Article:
Vanguard (Lagos)

24 January 2013

Nigeria: TUC Rues Military Exit From Contributory Pension

TRADE Union Congress of Nigeria, TUC, has said the rank and file in the nation's armed forces will suffer in the long run from the exit of the military from the Contributory Pension Scheme, CPS.

President of TUC, Comrade Peter Esele, while blaming the military hierarchy for the exit, argued that though senior officers may not find it difficult to get their pension and gratuities at retirement, the junior officials may not be so lucky.

According to him, "TUC went to the National Assembly and we tried to appeal to the National Assembly not to allow the military to pull out but to no avail. One of the reasons why we were saying that is that the military hierarchy at the very top said that at a particular time they would not be getting as much as they expect, claiming they had reform their pension board.

But what I keep saying is one, if there is any irregularity in the military pension board, do you expect a corporal to go and demand for his pension as a Brigade General would do? He dares not because the military structure is an autocratic and they would allow it. But our investigation is that the junior workers like the corporal and the Sergeant and other rank and file, prefer to be in the Contributing Pension Scheme, CPS, but the military hierarchy said no.

The hierarchy said that was what it wanted. If other security agencies are also planning to do the same thing, it is a band wagon effect." "But we must not fail to warn, that sooner or later, they will find out that they have made a very grievous mistake. If because you have a good man or woman at the helm of the military pension board today, it does not mean that tomorrow you will continue to have a good man or woman there.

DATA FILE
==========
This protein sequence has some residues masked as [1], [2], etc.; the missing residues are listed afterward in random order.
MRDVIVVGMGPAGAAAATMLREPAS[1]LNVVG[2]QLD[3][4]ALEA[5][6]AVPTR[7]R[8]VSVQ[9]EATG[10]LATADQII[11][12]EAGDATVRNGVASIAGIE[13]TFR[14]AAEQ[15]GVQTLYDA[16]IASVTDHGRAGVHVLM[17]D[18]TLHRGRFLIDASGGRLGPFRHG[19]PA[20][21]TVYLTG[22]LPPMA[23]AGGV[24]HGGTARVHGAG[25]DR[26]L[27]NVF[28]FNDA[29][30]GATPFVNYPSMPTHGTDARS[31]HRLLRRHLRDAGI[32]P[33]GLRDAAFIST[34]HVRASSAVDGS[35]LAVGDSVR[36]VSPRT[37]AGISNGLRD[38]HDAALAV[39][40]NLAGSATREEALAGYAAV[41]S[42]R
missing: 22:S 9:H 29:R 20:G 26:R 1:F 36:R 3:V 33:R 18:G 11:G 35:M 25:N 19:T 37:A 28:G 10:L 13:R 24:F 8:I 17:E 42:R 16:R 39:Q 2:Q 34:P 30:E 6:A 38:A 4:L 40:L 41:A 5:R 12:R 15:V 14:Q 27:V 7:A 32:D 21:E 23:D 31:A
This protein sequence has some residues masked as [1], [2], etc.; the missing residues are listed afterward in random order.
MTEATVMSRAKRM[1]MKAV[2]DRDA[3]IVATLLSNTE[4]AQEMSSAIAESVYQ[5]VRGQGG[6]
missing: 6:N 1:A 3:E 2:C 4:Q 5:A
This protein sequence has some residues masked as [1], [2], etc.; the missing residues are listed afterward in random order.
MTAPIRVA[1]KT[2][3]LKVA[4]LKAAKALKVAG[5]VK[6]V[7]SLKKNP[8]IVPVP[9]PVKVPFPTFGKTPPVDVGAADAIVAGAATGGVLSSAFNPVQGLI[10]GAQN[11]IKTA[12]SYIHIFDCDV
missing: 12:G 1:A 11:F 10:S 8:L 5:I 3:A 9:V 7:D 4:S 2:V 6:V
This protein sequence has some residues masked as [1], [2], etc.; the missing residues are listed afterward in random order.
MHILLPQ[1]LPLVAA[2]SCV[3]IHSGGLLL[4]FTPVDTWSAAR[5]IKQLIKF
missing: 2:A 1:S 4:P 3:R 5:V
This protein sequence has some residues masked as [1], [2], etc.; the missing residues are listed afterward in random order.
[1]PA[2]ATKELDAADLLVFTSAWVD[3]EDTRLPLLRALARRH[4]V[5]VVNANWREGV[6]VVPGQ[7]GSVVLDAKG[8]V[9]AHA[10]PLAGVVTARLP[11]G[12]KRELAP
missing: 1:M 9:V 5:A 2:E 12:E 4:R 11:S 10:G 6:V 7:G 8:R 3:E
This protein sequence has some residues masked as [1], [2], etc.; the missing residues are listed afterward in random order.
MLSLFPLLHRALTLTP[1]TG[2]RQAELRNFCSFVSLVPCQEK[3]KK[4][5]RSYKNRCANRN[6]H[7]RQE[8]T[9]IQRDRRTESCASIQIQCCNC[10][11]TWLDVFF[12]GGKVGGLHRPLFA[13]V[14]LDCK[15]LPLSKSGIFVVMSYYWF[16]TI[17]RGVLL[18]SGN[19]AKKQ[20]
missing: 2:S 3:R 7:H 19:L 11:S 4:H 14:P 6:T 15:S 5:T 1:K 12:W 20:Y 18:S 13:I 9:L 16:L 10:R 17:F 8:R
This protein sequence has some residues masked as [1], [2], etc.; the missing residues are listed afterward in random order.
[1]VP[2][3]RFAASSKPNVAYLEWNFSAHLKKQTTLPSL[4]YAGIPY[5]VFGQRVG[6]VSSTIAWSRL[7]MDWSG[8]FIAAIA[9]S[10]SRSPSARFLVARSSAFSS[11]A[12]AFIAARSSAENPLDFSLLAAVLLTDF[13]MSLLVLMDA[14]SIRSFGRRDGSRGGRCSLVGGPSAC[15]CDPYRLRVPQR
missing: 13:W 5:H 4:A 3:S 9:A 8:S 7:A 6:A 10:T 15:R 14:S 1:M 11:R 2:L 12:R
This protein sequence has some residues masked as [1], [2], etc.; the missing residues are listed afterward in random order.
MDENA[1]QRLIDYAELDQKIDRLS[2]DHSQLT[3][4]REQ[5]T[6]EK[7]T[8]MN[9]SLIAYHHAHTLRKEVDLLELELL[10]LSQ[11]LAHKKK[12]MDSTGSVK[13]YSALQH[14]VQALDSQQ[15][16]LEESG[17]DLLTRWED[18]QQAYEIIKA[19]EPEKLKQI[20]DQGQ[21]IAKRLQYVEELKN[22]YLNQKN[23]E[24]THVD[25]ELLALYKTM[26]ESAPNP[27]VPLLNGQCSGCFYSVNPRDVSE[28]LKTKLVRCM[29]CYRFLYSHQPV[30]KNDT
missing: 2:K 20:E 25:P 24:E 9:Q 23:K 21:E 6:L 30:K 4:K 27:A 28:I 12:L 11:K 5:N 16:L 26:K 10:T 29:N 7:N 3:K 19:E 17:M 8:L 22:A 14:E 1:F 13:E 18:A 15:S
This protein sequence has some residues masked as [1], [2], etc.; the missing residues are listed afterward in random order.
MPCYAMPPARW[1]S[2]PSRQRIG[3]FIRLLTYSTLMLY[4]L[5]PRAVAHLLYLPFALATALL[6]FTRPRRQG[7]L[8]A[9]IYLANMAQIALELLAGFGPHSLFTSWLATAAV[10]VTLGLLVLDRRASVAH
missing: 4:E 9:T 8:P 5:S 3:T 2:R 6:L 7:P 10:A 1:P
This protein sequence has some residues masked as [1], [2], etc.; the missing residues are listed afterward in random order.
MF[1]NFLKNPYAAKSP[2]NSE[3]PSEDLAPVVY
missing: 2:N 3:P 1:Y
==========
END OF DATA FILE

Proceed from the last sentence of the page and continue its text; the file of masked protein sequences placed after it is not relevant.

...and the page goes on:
I have always believed that I do not need to see you before you pay me my pension that is what the CPS is all about. With my mobile phone I know how much I am contributing and I know how much is there as at yesterday because my Pension Fund Administrator, PFA, gave me a lot of this information and when I retire tomorrow, when they are paying me my money it will be credited to my account and I don't need to see the PFA.

I hope that military retirees would not be subjected to abuses that were there and I bet you, you cannot rule out one form of abuse or the other because once you have a systemic failure, anything can happen."

Esele said "I do not really know what their problems are. If they want their contribution to be increased, they can get that done through federal government. They can demand that the government pays their entire contributions as was canvassed by labour during public hearings leading to Pension Reform Act, PRA, 2004, and if they want government to increase it by 20 per cent, fine. But to pull out of CPS, we believe it is a great disservice to the rank and file."

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